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The Haemophilus ducreyi Cytolethal Distending Toxin Induces Cell Cycle Arrest and Apoptosis via the DNA Damage Checkpoint Pathways*
It is demonstrated that the effect of the Haemophilus ducreyiCDT is cell type-specific: B cell lines underwent apoptosis, epithelial cells and keratinocytes arrested exclusively in G2, whereas normal fibroblasts arrested both in G1 and G2.
The Haemophilus ducreyi cytolethal distending toxin induces DNA double‐strand breaks and promotes ATM‐dependent activation of RhoA
It is shown that a member of the CDT family causes DNA double‐strand breaks in naturally intoxicated cells, acting as a true genotoxic agent, and the existence of a novel signalling pathway for intracellularly triggered activation of the RhoA GTPase via the ATM kinase in response to DNA damage is disclosed.
Cellular Internalization of Cytolethal Distending Toxin from Haemophilus ducreyi
It is reported that Haemophilus ducreyi's HdCDT has to undergo at least internalization before being able to act and has to be transported via the Golgi complex in order to intoxicate cells.
Ras, Rap, and Rac Small GTP-binding Proteins Are Targets for Clostridium sordellii Lethal Toxin Glucosylation (*)
LT is a glucosyltransferase that uses UDP-Glc as a cofactor to covalently modify 21-kDa proteins both in vitro and in vivo, and is thus a powerful tool to inhibit Ras function in vivo.
The Haemophilus ducreyi cytolethal distending toxin activates sensors of DNA damage and repair complexes in proliferating and non‐proliferating cells
It is demonstrated that the toxin activates DNA damage‐associated molecules in an ATM‐dependent manner, both in proliferating and non‐proliferating cells, acting as other DNA damaging agents.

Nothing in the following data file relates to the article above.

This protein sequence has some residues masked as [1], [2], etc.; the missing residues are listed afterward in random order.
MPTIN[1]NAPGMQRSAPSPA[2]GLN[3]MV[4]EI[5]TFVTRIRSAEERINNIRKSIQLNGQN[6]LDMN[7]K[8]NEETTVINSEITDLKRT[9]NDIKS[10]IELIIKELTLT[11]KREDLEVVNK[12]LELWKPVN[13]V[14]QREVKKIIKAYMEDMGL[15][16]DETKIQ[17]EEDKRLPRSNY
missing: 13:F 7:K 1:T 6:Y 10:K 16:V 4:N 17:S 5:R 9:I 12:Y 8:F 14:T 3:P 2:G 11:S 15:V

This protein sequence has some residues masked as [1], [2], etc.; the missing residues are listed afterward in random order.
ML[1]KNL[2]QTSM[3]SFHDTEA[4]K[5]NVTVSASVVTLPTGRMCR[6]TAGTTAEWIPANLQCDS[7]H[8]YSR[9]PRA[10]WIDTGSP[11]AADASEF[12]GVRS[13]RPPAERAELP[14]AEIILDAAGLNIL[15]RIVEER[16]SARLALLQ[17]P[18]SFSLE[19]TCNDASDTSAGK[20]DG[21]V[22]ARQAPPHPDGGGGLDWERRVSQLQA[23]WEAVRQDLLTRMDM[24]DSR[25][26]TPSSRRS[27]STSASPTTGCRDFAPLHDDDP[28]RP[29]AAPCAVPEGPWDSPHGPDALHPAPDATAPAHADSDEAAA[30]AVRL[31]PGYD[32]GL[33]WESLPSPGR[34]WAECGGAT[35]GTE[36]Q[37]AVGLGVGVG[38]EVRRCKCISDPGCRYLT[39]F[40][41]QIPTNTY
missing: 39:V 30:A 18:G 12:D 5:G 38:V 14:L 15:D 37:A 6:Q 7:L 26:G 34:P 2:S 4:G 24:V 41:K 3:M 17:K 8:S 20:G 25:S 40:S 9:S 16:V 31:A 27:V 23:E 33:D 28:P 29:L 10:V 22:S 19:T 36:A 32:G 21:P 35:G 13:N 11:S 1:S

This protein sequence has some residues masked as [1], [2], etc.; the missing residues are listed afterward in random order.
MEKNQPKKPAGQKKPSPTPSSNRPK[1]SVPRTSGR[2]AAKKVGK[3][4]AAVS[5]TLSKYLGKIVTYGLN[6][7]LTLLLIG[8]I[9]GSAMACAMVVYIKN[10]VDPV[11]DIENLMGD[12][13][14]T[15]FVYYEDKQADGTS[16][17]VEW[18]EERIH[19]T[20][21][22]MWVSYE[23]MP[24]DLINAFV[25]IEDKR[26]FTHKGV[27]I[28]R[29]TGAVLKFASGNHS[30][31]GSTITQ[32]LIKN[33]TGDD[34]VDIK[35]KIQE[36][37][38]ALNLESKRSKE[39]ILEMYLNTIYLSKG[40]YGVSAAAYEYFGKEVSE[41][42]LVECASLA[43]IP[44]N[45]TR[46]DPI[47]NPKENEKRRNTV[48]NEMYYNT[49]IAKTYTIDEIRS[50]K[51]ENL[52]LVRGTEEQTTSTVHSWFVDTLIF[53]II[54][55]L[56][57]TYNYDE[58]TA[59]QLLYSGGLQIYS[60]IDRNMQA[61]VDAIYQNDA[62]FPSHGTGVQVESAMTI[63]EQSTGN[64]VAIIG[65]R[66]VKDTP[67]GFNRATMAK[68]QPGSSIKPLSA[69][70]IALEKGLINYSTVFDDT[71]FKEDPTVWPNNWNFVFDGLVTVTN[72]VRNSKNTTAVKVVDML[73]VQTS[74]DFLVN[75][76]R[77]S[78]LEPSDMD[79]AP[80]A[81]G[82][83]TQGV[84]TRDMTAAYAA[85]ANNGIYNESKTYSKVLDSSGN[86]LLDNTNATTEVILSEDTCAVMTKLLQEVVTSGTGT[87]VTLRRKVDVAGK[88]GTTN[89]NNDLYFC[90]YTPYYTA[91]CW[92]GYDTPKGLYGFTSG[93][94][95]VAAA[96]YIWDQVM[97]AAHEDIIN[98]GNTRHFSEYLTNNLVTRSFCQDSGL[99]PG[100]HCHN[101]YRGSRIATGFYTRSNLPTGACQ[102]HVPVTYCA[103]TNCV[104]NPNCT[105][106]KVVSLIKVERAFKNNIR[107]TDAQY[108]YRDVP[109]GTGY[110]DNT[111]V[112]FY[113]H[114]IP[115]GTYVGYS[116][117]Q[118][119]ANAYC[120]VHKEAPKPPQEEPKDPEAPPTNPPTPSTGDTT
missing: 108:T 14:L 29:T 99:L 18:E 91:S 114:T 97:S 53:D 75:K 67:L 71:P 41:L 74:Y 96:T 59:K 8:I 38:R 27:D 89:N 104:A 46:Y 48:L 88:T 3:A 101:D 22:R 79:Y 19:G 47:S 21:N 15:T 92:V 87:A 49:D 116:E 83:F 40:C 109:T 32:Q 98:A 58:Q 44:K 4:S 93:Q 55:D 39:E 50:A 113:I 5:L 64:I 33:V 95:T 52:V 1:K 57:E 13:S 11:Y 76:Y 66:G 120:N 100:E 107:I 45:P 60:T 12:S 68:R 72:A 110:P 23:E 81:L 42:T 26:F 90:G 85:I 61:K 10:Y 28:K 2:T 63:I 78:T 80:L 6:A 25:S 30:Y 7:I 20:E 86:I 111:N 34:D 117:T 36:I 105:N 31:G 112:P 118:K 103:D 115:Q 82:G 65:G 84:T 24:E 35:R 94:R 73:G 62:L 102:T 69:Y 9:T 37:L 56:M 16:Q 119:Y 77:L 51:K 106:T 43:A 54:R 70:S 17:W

GTPases of the Rho Subfamily Are Required for Brucella abortus Internalization in Nonprofessional Phagocytes
The polyphasic approach used to discern the molecular events leading to Brucella internalization provides new alternatives for exploring the complexity of the signals required by intracellular pathogens for cell invasion.
The cytolethal distending toxins induce DNA damage and cell cycle arrest.
Cellular internalization of cytolethal distending toxin: a new end to a known pathway
Two important aspects of the biology of this bacterial toxin family are highlighted: (i) HdCDT translocation from the ER to the nucleus does not involve the classical pathways followed by other retrogradely transported toxins and (ii) toxin internalization is crucial for execution of its genotoxic activity.
A Novel Cytotoxin from Clostridium difficileSerogroup F Is a Functional Hybrid between Two Other Large Clostridial Cytotoxins*
The novel hybrid toxin will broaden the utility of the LCTs for clarifying the functions of several small GTPases, now including also R-Ras, as well as considerably more potent cytotoxins than TcsL-1522.